At the end of this month, the 2021 United Nations Climate Change Conference (COP26) is due to take place in Glasgow on 31 October – 12 November 2021. The summit intends to encourage countries to take action to fight rising global temperatures and to take further action on the goals set out in the Paris Agreement (COP21).
Nationally Determined Contributions (NDCs) were at the core of the Paris Agreement and embodied efforts by each country to reduce national emissions and adapt to climate change. At COP26 expectations are high that the 2030 NDC contribution efforts will be doubled in order to keep 1.5 degrees within reach.
How is this going to be achieved? Key aims of COP26:
There are four targets for the COP26 conference:
- Secure global net zero by mid-century and keep 1.5 degrees within reach
- Adapt to protect communities and natural habitats
- Mobilise finance
- Work together to deliver
This will be achieved by countries accelerating their 2030 emission reduction targets, enabling and encouraging those affected by global warming to protect their ecosystems, livelihoods, and infrastructure. Furthermore, developed countries must raise $100bn in climate finance per year and collaboration with governments, businesses, and civil society is essential to deliver climate goals faster.
Parallel to the main campaign are themes focusing on different areas: energy, nature, adaption, transport, resilience, and finance. These campaigns focus on expediting the pursuit of net zero emissions by mid-century.
The COP26 Energy Transition Council (ETC) aims to bring global leadership together to accelerate energy transition and overcome the financial barrier to clean energy transition. The ETC has several schemes tackling this. One is the Powering Past Coal Alliance that is leading the calls for retiring coal power stations in a sustainable and economically inclusive way. Another is the UK and India Green Grid Initiative which builds on Indian Prime Minister Narendra Modi’s ‘One World, One Sun, One Grid’ initiative to build a global ecosystem of interconnected renewable energy sources.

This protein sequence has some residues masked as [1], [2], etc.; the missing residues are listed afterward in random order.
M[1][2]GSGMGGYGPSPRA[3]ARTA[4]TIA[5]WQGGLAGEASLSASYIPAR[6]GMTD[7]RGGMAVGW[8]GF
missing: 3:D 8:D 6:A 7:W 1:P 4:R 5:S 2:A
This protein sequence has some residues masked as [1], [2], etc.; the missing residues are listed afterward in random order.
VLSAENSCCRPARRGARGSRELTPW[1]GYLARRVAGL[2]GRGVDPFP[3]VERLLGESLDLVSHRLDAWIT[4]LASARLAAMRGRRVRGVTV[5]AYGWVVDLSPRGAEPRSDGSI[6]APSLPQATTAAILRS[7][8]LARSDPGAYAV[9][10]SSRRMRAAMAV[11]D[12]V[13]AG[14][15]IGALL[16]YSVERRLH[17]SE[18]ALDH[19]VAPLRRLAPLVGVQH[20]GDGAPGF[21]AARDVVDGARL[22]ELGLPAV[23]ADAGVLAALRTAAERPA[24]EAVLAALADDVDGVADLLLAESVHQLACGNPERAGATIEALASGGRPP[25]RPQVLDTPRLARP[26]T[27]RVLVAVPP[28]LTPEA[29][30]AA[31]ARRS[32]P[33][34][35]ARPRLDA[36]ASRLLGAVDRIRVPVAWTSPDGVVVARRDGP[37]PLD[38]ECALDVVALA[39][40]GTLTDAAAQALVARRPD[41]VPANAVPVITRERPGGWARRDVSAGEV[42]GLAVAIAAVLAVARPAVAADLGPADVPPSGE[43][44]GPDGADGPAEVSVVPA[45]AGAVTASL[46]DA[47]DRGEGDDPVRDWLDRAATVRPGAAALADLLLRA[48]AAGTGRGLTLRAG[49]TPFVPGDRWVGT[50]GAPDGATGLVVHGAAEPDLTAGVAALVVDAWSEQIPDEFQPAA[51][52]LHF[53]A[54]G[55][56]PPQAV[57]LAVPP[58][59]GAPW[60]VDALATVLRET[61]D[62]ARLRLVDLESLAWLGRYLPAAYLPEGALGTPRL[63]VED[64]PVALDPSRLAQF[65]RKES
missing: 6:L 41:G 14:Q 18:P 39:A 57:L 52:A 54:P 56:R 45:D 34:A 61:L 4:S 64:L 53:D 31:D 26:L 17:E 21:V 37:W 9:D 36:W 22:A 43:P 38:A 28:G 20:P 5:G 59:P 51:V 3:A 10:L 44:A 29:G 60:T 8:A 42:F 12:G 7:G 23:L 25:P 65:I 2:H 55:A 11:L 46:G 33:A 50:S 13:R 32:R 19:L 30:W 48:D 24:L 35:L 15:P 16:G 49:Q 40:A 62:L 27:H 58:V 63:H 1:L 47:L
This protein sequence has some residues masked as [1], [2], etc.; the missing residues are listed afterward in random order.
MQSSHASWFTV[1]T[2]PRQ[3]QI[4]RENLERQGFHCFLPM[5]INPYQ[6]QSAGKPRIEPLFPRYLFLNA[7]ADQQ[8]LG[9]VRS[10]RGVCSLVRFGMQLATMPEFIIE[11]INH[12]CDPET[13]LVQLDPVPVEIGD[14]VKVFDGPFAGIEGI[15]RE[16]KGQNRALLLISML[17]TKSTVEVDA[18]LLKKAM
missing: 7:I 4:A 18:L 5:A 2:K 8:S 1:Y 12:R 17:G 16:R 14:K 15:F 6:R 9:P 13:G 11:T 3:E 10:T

What does this mean for UK renewables and planning?
We will see an increase in the number of renewable energy assets including wind, solar or even fusion as Tokamak Energy are developing. Renewable energy firms will receive increased government funding, tax relief benefits, and further resources for research and development.
One of the priorities of COP 26 is that climate policy should seek to reduce emissions from the built environment (both existing and new). It is known that energy companies are reliant on supply chains that they have no control over and this often limits their ability to tackle emissions effectively. This issue is likely to be addressed at COP26 and possible solutions for it which energy companies are eagerly anticipating.
With COP26 just a few weeks away the UK is at the forefront of tackling the climate agenda and industry will be monitoring for meaningful policy announcements.